Festive Luminaries

Luminaries are beautiful! You can make them easily out of paper bags or tin cans. For the outdoors, fill a brown paper lunch bag half way with sand and place a small votive in the sand.

Voila! I think it would be best if you used some sort of flame retardant on the bag first even if the typical craft how-to's don't include that step. As far as I know linseed oil is a natural flame retardant. It is added to the mix of papier-mache/concrete used as insulation in "green" buildings.

luminaries made from wire mesh

jingle bells, jingle bells…jingle all the way

I think I might try that myself this winter. Because I live in an area that tends to be windy in the winter, I'm going to muse on the idea of using dollar store mini flashlights inserted in something to create a safer luminary.

return to Advent Calendar

Making Festive Tin Can Luminaries
presented by Stephanie Hansen

Add some sparkle to your Christmas festivities by making luminaries. Hang them in trees or line walkways and decks to set a party atmosphere.

Materials:

Tin cans
Nails
Hammer
Spray paint
Towel Tea lights

Instructions:

1. Rinse your tin cans out and remove the label.
2. Fill the cans with water, about 1 inch from the top, and freeze them for at least 24 hours. This enables you to punch holes in the cans without denting them. While freezing, the bottoms of the cans may bulge.
3. Set the tin cans on their sides on a towel to protect your work surface from melting ice.
4. Carefully punch a design onto one side of the can using a nail and hammer. The larger the nail you use, the more light will shine through your design. Simple star and geometric designs are easy and perfect for any party. If you want to get more elaborate, you can sketch a design on a piece of paper, tape it to the can, and punch accordingly.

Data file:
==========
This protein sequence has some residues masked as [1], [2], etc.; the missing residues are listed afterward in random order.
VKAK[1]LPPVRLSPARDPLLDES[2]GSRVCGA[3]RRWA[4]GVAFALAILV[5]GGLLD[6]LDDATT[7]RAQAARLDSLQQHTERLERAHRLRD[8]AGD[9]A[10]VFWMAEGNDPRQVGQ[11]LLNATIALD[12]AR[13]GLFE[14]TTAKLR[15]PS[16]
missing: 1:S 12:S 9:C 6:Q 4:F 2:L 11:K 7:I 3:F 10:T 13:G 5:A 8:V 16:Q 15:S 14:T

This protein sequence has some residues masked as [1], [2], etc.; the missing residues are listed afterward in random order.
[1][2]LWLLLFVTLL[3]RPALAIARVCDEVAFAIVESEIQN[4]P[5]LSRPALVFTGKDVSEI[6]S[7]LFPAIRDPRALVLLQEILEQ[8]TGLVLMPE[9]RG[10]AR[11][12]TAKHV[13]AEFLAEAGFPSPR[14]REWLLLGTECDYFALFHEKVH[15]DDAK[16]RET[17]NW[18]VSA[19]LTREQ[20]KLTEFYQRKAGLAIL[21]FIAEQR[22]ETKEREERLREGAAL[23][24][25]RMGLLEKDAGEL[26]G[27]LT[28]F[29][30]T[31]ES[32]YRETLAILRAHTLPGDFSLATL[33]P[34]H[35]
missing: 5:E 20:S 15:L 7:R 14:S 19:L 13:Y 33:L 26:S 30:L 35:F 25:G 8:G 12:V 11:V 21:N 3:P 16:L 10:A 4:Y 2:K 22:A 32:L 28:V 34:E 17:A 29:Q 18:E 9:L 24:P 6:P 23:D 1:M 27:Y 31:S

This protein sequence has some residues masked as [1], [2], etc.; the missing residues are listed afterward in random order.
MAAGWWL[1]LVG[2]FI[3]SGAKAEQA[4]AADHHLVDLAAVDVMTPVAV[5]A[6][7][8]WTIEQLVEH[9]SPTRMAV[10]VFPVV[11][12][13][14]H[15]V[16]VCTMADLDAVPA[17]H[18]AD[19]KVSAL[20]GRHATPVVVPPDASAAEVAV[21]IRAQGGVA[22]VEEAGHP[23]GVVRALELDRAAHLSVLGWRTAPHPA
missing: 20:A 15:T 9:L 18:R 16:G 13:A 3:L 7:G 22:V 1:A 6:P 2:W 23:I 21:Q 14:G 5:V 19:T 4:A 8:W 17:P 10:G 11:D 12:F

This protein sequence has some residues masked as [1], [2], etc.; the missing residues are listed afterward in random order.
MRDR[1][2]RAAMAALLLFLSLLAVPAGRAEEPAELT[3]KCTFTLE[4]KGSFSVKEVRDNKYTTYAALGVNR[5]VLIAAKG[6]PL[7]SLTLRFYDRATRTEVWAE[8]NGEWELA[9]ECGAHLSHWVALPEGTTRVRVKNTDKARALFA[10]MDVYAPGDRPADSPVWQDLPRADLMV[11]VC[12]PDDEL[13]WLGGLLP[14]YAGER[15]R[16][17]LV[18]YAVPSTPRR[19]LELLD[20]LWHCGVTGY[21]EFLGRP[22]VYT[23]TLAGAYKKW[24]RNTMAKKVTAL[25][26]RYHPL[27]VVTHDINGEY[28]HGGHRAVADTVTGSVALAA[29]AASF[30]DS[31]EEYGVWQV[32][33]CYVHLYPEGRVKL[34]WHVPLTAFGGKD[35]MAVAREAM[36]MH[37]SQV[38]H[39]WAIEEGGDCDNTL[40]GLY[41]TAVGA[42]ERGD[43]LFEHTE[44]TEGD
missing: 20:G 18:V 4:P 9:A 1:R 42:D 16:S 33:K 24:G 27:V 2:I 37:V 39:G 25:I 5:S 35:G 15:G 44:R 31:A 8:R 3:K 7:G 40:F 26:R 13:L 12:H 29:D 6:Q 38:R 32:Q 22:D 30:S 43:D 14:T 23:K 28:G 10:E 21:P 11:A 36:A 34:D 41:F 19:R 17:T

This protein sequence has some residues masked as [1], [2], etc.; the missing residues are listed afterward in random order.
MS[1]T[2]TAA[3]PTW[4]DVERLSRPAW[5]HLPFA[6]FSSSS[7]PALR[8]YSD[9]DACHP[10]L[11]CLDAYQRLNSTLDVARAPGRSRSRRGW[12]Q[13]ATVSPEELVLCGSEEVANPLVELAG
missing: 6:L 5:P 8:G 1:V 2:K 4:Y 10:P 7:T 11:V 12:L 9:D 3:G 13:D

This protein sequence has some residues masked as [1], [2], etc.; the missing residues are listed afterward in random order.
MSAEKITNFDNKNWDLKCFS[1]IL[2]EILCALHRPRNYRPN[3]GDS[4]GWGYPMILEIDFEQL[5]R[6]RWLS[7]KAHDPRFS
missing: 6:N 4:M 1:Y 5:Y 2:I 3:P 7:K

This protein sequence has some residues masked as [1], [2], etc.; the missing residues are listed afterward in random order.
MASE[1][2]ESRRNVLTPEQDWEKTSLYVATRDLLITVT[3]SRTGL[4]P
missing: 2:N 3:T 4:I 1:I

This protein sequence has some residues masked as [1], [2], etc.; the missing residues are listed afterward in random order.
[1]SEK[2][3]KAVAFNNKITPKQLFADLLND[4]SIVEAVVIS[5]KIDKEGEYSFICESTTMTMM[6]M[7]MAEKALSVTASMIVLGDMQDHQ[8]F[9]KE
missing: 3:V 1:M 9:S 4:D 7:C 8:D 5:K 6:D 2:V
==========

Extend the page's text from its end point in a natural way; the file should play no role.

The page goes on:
5. After you've completed your design, let the cans melt in the sink or run warm water over them until you can remove the ice. After they've drained, simply tap the bottoms back into place with your hammer if they bulged during freezing.
6. Let the cans dry completely.
7. Spray paint your luminaries in a well-ventilated area using spray paint. Choose one or more colours that will match your party theme and décor.
8. Insert a tea light candle and set them on the ground or hang them from tree branches or porch umbrellas. To make a hanging luminary, simply punch two holes on either side of the top of the can and insert a small wire, winding it around each opening. A small amount of sand in the bottom of the can helps prevent it from being knocked over or blown around in a tree.

A more expensive luminary can be made from handpressed or exotic papers you fashion into a paper bag yourself (but you'd really have to have a bit of money you don't mind throwing away). I saw some wonderful luminaries made from white vellum bags filled with salt instead of sand. I think I might try that myself this winter.

I really like the idea of burning a candle for someone in particular. Can you imagine a message of hope lighting your front walkway in the “peace toward all” season? Your neighbours will bless you for the smile and good feelings in engenders.

presented by Stephanie Hansen - Worth Works